News & Analyses

Federal Reserve preferred gauge set to decelerate on month in February

  • The core Personal Consumption Expenditures Price Index is set to rise 0.3% MoM and 2.8% YoY in February.
  • Markets see a strong chance of the Federal Reserve lowering the policy rate by 25 basis points in June.
  • The revised Summary of Projections showed that policymakers upwardly revised end-2024 core PCE forecast to 2.6% from 2.4%.

The core Personal Consumption Expenditures (PCE) Price Index, the US Federal Reserve’s (Fed) preferred inflation measure, will be published on Friday by the US Bureau of Economic Analysis (BEA) at 12:30 GMT.

What to expect in the Federal Reserve’s preferred PCE inflation report?

The core PCE Price Index, which excludes volatile food and energy prices, is seen as the more influential measure of inflation in terms of Fed positioning. The index is forecast to rise 0.3% on a monthly basis in February, at a slightly softer pace than the 0.4% increase recorded in January. February core PCE is also projected to grow at an annual pace of 2.8%, matching the previous reading. The headline PCE inflation is forecast to tick up to 2.5% (YoY).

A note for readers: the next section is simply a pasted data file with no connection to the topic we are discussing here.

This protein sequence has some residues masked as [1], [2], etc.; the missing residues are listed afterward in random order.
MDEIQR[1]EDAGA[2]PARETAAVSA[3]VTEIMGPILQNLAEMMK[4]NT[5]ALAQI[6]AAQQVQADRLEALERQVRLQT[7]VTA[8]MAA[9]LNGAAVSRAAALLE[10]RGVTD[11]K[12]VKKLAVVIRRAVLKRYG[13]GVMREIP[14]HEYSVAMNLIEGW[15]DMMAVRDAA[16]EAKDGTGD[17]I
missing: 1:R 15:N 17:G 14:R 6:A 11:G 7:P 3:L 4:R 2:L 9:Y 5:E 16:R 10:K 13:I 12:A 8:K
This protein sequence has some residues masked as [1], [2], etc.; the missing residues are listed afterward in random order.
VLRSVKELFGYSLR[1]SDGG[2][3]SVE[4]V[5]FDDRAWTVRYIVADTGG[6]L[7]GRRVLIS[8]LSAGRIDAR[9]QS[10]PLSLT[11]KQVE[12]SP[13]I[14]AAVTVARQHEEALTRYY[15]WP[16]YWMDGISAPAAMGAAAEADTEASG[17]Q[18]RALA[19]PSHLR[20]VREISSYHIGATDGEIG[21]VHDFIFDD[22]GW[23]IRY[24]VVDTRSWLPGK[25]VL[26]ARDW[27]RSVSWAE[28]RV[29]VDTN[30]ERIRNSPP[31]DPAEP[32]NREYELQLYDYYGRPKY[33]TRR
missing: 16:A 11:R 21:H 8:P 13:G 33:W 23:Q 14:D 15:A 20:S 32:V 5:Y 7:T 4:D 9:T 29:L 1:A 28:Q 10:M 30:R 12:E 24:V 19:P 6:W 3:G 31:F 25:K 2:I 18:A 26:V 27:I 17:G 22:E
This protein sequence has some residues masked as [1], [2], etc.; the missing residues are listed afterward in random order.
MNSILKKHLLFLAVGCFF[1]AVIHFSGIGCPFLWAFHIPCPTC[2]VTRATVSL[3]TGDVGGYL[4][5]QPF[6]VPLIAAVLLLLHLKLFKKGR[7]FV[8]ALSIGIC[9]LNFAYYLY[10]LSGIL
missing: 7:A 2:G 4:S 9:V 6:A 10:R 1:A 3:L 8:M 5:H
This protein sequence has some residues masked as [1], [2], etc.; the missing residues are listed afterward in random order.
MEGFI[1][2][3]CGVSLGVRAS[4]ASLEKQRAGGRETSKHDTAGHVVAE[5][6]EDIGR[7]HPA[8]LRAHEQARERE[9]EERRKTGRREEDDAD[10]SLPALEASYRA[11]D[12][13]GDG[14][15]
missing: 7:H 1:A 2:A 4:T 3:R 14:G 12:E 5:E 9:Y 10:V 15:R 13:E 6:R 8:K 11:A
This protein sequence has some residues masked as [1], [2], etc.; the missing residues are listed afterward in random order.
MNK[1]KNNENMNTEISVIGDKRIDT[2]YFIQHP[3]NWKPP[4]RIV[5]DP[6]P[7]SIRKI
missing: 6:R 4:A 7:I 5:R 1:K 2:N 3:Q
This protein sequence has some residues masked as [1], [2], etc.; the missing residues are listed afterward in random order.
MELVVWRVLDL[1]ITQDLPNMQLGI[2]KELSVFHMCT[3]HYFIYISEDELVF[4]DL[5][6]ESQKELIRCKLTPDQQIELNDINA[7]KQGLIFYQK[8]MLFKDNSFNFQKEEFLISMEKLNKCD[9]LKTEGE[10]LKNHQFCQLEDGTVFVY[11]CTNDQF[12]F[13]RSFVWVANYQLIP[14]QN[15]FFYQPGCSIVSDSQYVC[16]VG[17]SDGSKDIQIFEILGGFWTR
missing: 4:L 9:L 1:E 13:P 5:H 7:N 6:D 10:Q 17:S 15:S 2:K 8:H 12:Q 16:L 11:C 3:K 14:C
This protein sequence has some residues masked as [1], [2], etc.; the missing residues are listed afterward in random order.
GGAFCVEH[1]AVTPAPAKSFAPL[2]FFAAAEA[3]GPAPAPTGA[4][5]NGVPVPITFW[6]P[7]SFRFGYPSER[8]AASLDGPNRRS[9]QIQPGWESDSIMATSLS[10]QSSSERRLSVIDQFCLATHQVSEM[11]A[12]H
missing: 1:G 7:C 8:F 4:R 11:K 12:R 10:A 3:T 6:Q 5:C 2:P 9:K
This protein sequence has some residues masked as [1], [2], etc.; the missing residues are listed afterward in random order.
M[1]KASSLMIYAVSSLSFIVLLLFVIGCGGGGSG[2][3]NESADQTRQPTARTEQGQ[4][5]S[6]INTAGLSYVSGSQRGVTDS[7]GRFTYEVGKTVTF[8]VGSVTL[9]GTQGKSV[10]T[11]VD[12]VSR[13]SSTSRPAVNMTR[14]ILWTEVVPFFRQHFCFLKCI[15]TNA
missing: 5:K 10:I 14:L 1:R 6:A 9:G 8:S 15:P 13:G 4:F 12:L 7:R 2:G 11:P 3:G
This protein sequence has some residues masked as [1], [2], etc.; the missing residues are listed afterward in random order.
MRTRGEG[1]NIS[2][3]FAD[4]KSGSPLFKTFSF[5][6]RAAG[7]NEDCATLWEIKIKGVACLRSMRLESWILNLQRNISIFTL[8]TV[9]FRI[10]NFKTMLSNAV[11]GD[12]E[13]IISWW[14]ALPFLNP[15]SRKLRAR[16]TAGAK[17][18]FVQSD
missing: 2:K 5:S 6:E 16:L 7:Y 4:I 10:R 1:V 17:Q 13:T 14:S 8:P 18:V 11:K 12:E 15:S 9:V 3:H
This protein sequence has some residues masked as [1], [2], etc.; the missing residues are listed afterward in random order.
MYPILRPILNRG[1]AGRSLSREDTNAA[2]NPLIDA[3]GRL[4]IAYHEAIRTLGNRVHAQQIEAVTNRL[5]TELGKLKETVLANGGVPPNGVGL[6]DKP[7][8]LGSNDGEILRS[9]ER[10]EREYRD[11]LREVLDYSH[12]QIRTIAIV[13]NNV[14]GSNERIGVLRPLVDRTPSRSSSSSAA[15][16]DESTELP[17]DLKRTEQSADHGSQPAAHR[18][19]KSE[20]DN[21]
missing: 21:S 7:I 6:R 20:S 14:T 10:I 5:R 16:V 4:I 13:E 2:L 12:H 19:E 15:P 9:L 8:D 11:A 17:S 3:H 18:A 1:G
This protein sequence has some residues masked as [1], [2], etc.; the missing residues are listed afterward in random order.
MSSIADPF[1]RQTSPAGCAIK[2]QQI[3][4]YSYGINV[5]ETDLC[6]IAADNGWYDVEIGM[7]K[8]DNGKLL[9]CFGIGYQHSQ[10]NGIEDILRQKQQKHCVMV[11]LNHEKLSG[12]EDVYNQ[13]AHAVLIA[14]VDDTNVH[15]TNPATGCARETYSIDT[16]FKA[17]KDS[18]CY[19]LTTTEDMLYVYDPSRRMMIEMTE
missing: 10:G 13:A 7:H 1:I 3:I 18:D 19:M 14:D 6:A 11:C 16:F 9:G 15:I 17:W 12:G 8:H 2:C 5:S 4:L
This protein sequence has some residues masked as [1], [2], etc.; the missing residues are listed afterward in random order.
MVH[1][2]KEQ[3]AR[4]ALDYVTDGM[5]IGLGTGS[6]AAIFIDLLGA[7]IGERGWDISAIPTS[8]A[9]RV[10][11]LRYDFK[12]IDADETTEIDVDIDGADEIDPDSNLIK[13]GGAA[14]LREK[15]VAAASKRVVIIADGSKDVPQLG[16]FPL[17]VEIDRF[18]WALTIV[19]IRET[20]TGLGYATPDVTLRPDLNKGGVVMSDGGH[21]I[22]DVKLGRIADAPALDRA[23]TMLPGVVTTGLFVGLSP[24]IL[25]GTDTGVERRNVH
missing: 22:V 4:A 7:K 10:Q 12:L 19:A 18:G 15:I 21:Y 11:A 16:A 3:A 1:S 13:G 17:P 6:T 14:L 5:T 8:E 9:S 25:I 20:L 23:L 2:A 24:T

The Federal Reserve’s revised Summary of Economic Projections (SEP), also known as the dot plot– published alongside the policy statement after the March meeting – showed that policymakers expect the annual core PCE inflation to be at 2.6% at the end of 2024, up from the 2.4% forecast seen in the December SEP. 

When commenting on the policy outlook in the post-meeting press conference, Fed Chairman Jerome Powell reiterated that they need greater confidence of inflation moving sustainably down toward the 2% target before they start lowering the policy rate. Powell, however, argued that strong inflation numbers in January were impacted by seasonal effects. 

Previewing the PCE inflation report, “Given still robust increases in the Feb CPI/PPI data, we look for another firm gain for the core PCE — though notably down from January’s 0.42% increase and from the core CPI’s 0.36% m/m February gain,” said Oscar Munoz, Chief US Macro Strategist at TD Securities, in a weekly report.